In addition to cancellations in Paletwa township in Chin State, the election commission on October 27 added wards and village tracts for suspension in Kyaukphyu and Ann townships in Rakhine State, and Muse, Lashio, and Kunlong townships in Shan State. The commission also reinstated a small number of wards and villages where voting could proceed, after citing satisfaction with requests for reconsideration by the relevant sub-commissions and ministries in those areas.

On October 18, five ethnic political parties released a joint statement calling for the election committee to revise its list. The Kachin State People’s Party, Kayah State Democratic Party, Karen National Democratic Party, Chin National League for Democracy, and Mon Unity Party alleged that the ruling National League for Democracy (NLD) was blocking votes in constituencies that are dominated by ethnic parties. Canceling the voting in wide swathes of ethnic areas denies people justice, equality, and the right to vote, the statement said. The parties also said that the election commission’s decision could inadvertently prompt violence and further fuel armed conflict.

The International Covenant on Civil and Political Rights (ICCPR) provides that “every citizen shall have the right and opportunity” without discrimination or “unreasonable restrictions” to “vote and be elected at genuine periodic elections … guaranteeing the free expression of the will of the electors.” These rights are recognized in the Universal Declaration of Human Rights, which is broadly reflective of customary international law.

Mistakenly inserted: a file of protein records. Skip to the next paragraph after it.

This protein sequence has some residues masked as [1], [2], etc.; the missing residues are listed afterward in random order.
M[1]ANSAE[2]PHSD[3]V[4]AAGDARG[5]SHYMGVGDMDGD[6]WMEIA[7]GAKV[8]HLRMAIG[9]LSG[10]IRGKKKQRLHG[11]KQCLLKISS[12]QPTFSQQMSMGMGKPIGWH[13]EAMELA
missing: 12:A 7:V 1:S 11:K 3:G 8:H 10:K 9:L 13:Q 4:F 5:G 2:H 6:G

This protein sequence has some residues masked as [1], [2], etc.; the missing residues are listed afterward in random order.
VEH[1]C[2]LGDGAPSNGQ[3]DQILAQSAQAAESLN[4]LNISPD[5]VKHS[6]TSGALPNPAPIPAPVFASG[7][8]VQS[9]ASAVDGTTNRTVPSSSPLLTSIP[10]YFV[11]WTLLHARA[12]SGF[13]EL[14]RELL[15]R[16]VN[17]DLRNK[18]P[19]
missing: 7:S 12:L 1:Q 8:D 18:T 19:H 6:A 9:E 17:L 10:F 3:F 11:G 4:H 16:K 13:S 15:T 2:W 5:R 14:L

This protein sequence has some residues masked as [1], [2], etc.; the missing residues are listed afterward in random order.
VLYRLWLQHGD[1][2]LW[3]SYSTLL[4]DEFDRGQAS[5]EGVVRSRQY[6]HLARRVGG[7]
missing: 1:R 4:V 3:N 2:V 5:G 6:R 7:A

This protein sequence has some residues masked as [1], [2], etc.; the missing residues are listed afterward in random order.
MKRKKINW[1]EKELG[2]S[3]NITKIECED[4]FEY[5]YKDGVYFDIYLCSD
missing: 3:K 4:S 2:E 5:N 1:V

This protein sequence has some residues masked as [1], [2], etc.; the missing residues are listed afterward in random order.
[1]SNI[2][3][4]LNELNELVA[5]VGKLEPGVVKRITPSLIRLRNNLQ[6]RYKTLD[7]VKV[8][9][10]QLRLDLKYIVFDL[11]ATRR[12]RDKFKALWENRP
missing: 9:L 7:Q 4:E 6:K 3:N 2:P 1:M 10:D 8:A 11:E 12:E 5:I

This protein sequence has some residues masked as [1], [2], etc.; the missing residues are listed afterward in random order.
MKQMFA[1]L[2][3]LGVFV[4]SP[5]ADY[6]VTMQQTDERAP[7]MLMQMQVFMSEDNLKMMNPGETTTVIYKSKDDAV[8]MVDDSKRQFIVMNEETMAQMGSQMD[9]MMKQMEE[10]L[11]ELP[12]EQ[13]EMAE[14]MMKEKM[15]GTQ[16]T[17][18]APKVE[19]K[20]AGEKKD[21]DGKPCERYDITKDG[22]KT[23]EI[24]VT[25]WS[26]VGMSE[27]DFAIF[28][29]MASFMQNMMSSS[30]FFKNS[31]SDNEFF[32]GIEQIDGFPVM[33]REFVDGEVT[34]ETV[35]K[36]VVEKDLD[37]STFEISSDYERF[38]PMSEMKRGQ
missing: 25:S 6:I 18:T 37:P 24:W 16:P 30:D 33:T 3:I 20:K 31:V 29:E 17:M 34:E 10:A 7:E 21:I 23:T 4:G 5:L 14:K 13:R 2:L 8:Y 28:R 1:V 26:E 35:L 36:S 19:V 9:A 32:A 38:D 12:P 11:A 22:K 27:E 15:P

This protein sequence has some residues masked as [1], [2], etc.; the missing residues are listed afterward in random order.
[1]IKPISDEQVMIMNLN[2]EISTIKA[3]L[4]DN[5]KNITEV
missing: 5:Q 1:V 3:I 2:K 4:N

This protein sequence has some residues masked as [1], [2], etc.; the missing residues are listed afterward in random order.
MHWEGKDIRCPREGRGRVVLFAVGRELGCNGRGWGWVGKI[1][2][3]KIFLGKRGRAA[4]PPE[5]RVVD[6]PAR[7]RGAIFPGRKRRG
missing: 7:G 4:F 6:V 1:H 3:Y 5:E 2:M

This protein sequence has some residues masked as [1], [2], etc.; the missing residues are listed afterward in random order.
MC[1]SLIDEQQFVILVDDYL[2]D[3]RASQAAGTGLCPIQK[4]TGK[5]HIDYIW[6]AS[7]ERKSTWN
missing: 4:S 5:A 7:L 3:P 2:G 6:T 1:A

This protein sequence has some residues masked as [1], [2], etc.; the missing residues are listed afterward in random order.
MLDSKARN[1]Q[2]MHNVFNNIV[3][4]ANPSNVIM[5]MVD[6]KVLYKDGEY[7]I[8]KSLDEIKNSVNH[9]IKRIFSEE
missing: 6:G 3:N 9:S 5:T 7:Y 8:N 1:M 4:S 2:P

In 2015, voting was also canceled in parts of the Bago Region, and Kachin, Karen, Mon, and Shan States. The NLD won a landslide victory in those elections but fared badly in Rakhine and Shan States.

In 2020, cancellations in Rakhine State account for up to 1.2 million disenfranchised voters, not including the 600,000 ethnic Rohingya who remain barred from voting. Of the nine townships where voting is suspended in Rakhine State, seven are held by the ethnic Arakan National Party and two by the military-backed United Solidarity Party. Similarly in Kachin and Shan States, elections are called off in constituencies that were won in 2015 by mainly ethnic parties.

The United Nations Human Rights Committee has noted that international human rights law “does not impose any particular electoral system,” but it sets out voting rights and nondiscrimination obligations. In its general comment on the right to vote, the committee stated that governments are obligated to take “effective measures to ensure that all persons entitled to vote are able to exercise that right.” Governments are expected to address “factors which impede citizens from exercising the right to vote and the positive measures which have been adopted to overcome these factors.”

“While parts of Myanmar are facing serious security problems, the authorities should do all they can so that eligible voters can cast their ballots,” Robertson said. “The Union Election Commission should consult with political parties and local groups in affected areas to validate the security concerns and consider options that would safeguard people’s right to vote.”